In two recently published Dutch District Court judgments, the high evidentiary standard for invoking competition law arguments in civil proceedings was confirmed.
Pursuant to standing case law of the Dutch Supreme Court, a party invoking an infringement of EU or Dutch competition law is required to substantiate such a claim with relevant (economic) facts and circumstances in order to allow for an adequate and reasoned (economic) debate. Specifically, the two recent judgments reaffirm that claimants cannot solely rely on general market studies of national competition authorities or commercial firms to substantiate their claims.
In the first case, the Noord-Holland District Court held that Amsterdam international airport Schiphol did not abuse a dominant position. The question arose in civil proceedings after Schiphol terminated a concession and rent contract with VATFree, a provider of VAT refund assistance services, thus terminating VATFree's presence at Schiphol. VATFree argued that access to Schiphol is pivotal for reaching its target group – that is, visitors from non-EU countries. On that basis, it argued that terminating the contracts granting this access amounted to abuse of dominance by Schiphol.
According to the District Court, VATFree failed to meet the high evidentiary standard. It had only relied on a 2010 report from the Dutch Authority for Consumers and Markets, in which it was found that Schiphol had a dominant position on the market for passenger handling services. However, the District Court found that the scope of that report and the relevant market is limited to activities directly ancillary to aviation activity as defined in the Amsterdam Airport (Operation) Decree 2006. The District Court understood this as encompassing only those activities without which it is impossible for passenger aircrafts to take off and land. In this sense, VAT refund assistance services are too far removed from aviation activity to be covered by the report and hence the plaintiff's claims were not sufficiently substantiated.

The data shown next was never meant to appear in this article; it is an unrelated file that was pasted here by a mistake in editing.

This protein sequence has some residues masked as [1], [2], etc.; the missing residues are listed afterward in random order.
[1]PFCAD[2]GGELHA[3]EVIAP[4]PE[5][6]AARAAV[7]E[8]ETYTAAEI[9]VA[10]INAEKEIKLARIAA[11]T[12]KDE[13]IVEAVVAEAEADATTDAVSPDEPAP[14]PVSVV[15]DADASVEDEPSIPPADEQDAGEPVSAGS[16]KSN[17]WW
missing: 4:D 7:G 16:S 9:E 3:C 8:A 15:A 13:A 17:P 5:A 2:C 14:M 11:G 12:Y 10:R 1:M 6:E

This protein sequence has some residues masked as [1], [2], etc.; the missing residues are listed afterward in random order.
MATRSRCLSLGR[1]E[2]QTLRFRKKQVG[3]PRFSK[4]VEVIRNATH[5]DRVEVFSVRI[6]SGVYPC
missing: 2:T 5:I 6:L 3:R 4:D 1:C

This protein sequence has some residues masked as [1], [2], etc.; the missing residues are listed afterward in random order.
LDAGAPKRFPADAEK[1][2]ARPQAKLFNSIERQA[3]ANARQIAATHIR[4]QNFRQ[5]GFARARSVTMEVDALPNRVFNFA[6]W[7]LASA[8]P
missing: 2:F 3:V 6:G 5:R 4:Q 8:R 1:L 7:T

In the second case, the Gelderland District Court dismissed a claim based on abuse of dominance in the market for propionate, a component for animal feed. It found that the market study the claimant relied on was insufficient to establish dominance, since the report did not give sources or sufficient reasons for the market share figures it contained. The claimant's own, additional estimates as to the respondent's market share could not save its claims.
These judgments serve as a reminder that Dutch courts are reluctant to allow complaints based on competition law in civil proceedings in the absence of detailed, case-specific and relevant documentation substantiating the existence of dominance and the alleged infringement.
This article was published in the Competition Law Newsletter of July 2018. Other articles in this newsletter:
- General Court delivers judgments on the scope of dawn raid decisions
- Excessive pricing findings set aside by UK court in prominent pharma ruling